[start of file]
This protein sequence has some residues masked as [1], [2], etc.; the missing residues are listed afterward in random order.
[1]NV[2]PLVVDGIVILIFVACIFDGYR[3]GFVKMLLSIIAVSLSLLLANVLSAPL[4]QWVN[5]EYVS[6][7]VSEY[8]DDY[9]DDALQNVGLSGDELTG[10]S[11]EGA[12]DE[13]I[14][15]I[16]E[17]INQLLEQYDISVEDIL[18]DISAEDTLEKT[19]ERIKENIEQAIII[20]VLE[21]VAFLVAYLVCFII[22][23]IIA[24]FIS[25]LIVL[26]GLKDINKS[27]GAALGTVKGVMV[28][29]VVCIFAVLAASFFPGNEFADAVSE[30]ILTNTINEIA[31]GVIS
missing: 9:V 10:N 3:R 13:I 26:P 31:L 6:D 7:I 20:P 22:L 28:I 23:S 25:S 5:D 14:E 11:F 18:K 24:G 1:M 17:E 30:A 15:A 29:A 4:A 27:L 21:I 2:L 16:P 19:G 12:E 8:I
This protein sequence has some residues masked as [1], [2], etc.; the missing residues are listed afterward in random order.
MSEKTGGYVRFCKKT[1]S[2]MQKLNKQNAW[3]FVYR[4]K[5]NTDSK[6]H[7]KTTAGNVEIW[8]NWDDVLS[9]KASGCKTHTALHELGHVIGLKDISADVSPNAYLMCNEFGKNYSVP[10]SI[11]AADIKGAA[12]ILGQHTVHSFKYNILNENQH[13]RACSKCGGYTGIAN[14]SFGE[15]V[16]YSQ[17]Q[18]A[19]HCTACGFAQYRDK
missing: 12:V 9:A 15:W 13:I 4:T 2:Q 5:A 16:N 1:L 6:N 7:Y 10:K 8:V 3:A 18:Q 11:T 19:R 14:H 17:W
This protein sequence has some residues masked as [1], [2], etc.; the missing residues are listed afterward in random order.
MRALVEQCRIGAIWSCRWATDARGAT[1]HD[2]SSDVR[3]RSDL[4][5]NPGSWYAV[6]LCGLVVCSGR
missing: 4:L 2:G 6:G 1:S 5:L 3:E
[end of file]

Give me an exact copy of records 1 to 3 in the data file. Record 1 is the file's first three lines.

This protein sequence has some residues masked as [1], [2], etc.; the missing residues are listed afterward in random order.
[1]NV[2]PLVVDGIVILIFVACIFDGYR[3]GFVKMLLSIIAVSLSLLLANVLSAPL[4]QWVN[5]EYVS[6][7]VSEY[8]DDY[9]DDALQNVGLSGDELTG[10]S[11]EGA[12]DE[13]I[14][15]I[16]E[17]INQLLEQYDISVEDIL[18]DISAEDTLEKT[19]ERIKENIEQAIII[20]VLE[21]VAFLVAYLVCFII[22][23]IIA[24]FIS[25]LIVL[26]GLKDINKS[27]GAALGTVKGVMV[28][29]VVCIFAVLAASFFPGNEFADAVSE[30]ILTNTINEIA[31]GVIS
missing: 9:V 10:N 3:R 13:I 26:P 31:L 6:D 7:I 20:P 22:L 28:I 23:S 25:S 5:D 14:E 11:F 18:K 24:G 1:M 17:E 30:A 15:A 29:A 4:A 27:L 21:I 2:L 16:P 19:G 12:E 8:I
This protein sequence has some residues masked as [1], [2], etc.; the missing residues are listed afterward in random order.
MSEKTGGYVRFCKKT[1]S[2]MQKLNKQNAW[3]FVYR[4]K[5]NTDSK[6]H[7]KTTAGNVEIW[8]NWDDVLS[9]KASGCKTHTALHELGHVIGLKDISADVSPNAYLMCNEFGKNYSVP[10]SI[11]AADIKGAA[12]ILGQHTVHSFKYNILNENQH[13]RACSKCGGYTGIAN[14]SFGE[15]V[16]YSQ[17]Q[18]A[19]HCTACGFAQYRDK
missing: 12:V 9:A 15:W 13:I 4:T 2:Q 5:A 16:N 1:L 6:N 7:Y 10:K 8:V 3:A 18:Q 11:T 19:R 14:H 17:W
This protein sequence has some residues masked as [1], [2], etc.; the missing residues are listed afterward in random order.
MRALVEQCRIGAIWSCRWATDARGAT[1]HD[2]SSDVR[3]RSDL[4][5]NPGSWYAV[6]LCGLVVCSGR
missing: 4:L 2:G 6:G 1:S 5:L 3:E